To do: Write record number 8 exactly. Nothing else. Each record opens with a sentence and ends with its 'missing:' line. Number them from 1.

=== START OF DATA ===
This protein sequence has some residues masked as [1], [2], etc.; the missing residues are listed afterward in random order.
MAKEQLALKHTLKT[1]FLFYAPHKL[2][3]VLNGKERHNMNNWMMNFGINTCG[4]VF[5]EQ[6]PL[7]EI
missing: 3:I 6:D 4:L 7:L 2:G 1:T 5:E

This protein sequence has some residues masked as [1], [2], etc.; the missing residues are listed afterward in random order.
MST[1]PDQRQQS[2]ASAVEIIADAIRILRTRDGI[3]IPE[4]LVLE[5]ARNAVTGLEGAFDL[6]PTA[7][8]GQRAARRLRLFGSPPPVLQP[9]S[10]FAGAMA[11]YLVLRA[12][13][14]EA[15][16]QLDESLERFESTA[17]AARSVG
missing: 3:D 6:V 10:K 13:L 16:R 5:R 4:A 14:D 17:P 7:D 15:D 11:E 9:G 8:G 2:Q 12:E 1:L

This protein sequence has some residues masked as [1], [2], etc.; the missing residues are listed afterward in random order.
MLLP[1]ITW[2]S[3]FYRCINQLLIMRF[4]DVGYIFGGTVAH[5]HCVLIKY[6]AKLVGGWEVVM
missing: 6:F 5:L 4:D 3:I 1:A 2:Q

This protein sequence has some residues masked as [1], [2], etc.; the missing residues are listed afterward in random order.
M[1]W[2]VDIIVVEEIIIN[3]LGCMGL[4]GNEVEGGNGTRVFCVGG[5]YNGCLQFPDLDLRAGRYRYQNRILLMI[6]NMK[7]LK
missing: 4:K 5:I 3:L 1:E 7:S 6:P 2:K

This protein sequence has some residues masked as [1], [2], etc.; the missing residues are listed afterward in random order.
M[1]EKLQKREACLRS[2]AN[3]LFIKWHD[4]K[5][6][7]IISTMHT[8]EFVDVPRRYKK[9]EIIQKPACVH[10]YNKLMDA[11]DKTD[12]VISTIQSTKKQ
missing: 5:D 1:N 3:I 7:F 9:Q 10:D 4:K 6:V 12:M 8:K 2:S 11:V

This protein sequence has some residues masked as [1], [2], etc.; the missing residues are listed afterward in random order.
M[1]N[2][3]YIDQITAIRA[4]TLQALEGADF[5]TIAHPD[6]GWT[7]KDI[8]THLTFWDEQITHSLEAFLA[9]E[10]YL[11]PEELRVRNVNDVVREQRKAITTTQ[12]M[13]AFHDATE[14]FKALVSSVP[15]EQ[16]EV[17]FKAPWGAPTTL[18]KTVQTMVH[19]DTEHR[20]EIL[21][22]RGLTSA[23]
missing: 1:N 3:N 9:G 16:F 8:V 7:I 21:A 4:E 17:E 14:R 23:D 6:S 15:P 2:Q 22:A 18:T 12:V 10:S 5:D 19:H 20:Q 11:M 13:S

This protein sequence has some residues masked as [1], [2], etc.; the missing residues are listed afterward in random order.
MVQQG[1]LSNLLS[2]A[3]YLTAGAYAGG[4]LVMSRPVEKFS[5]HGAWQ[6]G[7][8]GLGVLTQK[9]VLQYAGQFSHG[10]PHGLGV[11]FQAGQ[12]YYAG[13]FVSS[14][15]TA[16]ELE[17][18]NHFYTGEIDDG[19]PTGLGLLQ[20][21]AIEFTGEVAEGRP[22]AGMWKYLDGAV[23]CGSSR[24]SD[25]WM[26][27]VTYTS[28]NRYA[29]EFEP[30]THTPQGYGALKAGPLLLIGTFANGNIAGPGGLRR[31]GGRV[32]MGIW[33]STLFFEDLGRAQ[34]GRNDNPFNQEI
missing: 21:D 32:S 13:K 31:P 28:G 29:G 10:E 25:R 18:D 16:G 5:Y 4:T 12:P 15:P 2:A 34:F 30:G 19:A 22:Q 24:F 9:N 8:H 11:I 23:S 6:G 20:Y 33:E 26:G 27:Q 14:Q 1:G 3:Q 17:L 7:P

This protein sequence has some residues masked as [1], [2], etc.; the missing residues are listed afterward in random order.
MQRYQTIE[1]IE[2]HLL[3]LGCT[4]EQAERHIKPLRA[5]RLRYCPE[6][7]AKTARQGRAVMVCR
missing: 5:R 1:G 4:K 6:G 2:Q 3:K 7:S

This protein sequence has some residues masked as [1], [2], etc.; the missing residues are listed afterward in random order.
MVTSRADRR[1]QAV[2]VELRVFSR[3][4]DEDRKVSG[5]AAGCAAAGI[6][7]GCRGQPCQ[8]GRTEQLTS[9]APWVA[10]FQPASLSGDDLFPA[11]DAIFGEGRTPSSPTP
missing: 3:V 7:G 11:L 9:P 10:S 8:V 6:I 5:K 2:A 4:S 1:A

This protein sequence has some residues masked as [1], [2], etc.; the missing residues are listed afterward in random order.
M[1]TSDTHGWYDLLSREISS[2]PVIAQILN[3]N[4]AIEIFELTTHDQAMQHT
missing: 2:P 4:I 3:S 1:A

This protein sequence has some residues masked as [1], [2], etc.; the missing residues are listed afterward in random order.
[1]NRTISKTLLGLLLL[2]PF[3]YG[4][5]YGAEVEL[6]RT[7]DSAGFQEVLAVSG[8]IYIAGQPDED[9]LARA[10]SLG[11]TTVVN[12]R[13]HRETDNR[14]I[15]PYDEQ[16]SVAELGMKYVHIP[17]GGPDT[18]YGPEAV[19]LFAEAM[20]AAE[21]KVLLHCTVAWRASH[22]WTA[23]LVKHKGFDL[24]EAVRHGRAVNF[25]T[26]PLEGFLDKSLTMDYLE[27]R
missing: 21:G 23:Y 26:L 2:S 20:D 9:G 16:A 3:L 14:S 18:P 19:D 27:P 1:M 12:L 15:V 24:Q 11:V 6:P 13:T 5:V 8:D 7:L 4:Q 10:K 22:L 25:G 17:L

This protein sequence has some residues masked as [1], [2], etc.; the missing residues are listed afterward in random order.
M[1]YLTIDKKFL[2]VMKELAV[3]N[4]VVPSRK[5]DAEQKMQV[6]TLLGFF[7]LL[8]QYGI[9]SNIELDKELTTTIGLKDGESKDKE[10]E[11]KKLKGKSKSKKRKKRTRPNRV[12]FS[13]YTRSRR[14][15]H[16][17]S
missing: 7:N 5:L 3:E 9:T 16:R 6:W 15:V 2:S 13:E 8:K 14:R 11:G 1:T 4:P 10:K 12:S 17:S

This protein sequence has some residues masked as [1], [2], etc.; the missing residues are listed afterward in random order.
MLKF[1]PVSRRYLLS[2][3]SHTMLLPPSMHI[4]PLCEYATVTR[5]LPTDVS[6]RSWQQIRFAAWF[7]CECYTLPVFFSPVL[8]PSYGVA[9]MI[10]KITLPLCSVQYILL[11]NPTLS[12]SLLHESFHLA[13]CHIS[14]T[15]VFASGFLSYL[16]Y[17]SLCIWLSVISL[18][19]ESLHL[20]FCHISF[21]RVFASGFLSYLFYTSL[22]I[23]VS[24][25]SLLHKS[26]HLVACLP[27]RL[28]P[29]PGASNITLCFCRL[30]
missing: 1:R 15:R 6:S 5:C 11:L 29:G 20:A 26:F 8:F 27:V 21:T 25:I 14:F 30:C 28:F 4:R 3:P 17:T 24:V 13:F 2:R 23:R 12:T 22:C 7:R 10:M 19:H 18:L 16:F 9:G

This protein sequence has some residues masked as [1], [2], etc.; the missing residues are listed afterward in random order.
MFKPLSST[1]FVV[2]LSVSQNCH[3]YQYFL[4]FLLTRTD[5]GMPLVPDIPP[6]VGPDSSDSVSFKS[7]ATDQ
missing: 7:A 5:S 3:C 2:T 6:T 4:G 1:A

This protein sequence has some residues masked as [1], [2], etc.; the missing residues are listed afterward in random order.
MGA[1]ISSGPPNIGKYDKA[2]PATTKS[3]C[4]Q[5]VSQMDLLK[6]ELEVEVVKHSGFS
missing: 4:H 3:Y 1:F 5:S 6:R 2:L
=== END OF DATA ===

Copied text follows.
This protein sequence has some residues masked as [1], [2], etc.; the missing residues are listed afterward in random order.
MQRYQTIE[1]IE[2]HLL[3]LGCT[4]EQAERHIKPLRA[5]RLRYCPE[6][7]AKTARQGRAVMVCR
missing: 5:R 1:G 4:K 6:G 2:Q 3:K 7:S